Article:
Stellantis has set up two Russian-invasion task forces, according to Reuters as cited in Automotive News. One is to comply with sanctions, and the other is to safeguard their 71 employees in Ukraine with a “24/7 dedicated support team.”
Carlos Tavares stated that the company would continue to sell cars in Russia, even as most automakers have pulled out, resulting in negative reactions on social media and in some forums.
Stellantis only had $22 million worth of business in Russia last year, but Mitsubishi and Stellantis recently set up joint venture van factory in Russia and is still planning to ship vehicles from the plant into Europe.
Renault’s timing may have been the worst in the auto industry: the French automaker recently purchased Lada and put billions of euros into upgrading the Russian automaker’s manufacturing facilities.
The Stellantis Foundation did commit €1 million in humanitarian aid to support Ukrainian refugees, through a local NGO. A press release quoted Carlos Tavares as saying, “Stellantis condemns violence and aggression and, in this time of unprecedented pain, our priority is the health and safety of our Ukrainian employees and families. An aggression that shook a world order, already unsettled by uncertainty, has been launched. The Stellantis community, made of 170 nationalities, looks with dismay as civilians flee the country. Even if the scale of causalities is not yet apparent, the human toll will be unbearable.”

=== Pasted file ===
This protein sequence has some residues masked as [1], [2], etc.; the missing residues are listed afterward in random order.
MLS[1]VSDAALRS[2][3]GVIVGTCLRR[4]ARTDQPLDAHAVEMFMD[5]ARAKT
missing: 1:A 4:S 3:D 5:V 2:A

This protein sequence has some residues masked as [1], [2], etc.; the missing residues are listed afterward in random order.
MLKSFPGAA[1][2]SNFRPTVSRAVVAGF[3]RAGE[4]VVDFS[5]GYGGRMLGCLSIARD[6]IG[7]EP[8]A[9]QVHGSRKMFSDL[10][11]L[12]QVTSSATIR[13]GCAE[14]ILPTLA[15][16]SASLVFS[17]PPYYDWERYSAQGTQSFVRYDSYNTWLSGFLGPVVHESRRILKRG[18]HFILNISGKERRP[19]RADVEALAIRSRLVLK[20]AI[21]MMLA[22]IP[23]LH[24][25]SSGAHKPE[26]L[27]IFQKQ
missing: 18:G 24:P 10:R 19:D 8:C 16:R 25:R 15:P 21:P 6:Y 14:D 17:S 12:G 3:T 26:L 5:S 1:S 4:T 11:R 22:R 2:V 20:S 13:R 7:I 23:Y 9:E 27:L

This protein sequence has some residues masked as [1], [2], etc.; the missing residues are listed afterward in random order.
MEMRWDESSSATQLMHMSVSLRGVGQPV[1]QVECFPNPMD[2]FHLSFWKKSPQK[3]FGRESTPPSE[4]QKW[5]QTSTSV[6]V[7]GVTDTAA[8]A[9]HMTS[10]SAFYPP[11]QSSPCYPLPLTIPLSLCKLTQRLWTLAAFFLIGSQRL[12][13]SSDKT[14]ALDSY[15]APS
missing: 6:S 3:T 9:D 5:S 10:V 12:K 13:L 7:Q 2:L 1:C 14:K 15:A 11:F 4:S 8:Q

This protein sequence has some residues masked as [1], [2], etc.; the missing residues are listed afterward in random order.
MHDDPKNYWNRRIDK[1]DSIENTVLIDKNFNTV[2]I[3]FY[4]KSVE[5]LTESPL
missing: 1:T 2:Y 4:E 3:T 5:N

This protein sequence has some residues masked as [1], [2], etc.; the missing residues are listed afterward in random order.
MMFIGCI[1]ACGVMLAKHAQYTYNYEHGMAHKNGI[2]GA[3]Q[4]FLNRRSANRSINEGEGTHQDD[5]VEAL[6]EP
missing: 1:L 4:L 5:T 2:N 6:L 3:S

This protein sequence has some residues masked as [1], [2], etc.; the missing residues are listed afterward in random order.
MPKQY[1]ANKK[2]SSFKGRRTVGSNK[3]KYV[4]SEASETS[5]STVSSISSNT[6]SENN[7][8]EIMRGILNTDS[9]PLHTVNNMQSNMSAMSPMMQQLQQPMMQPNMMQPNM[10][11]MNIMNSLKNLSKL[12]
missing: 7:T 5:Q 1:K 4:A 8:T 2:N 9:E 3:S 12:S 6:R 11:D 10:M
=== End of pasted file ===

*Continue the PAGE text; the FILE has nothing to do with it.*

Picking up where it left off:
World leaders have generally chosen to avoid direct armed conflict with Russia, which remains a well-equipped nuclear power. Instead, they have focused on financial harm to Putin and his supporters, in the hopes that this pressure would change his behavior or force a coup—or at least prevent Putin from attempting to repeat the invasion with another country, such as Finland. Sanctions are also reportedly intended to prevent China from invading Taiwan. While the sanctions have hurt Western economies and driven up the price of gasoline, they have been devastating within Russia, with the ruble falling to well under a penny.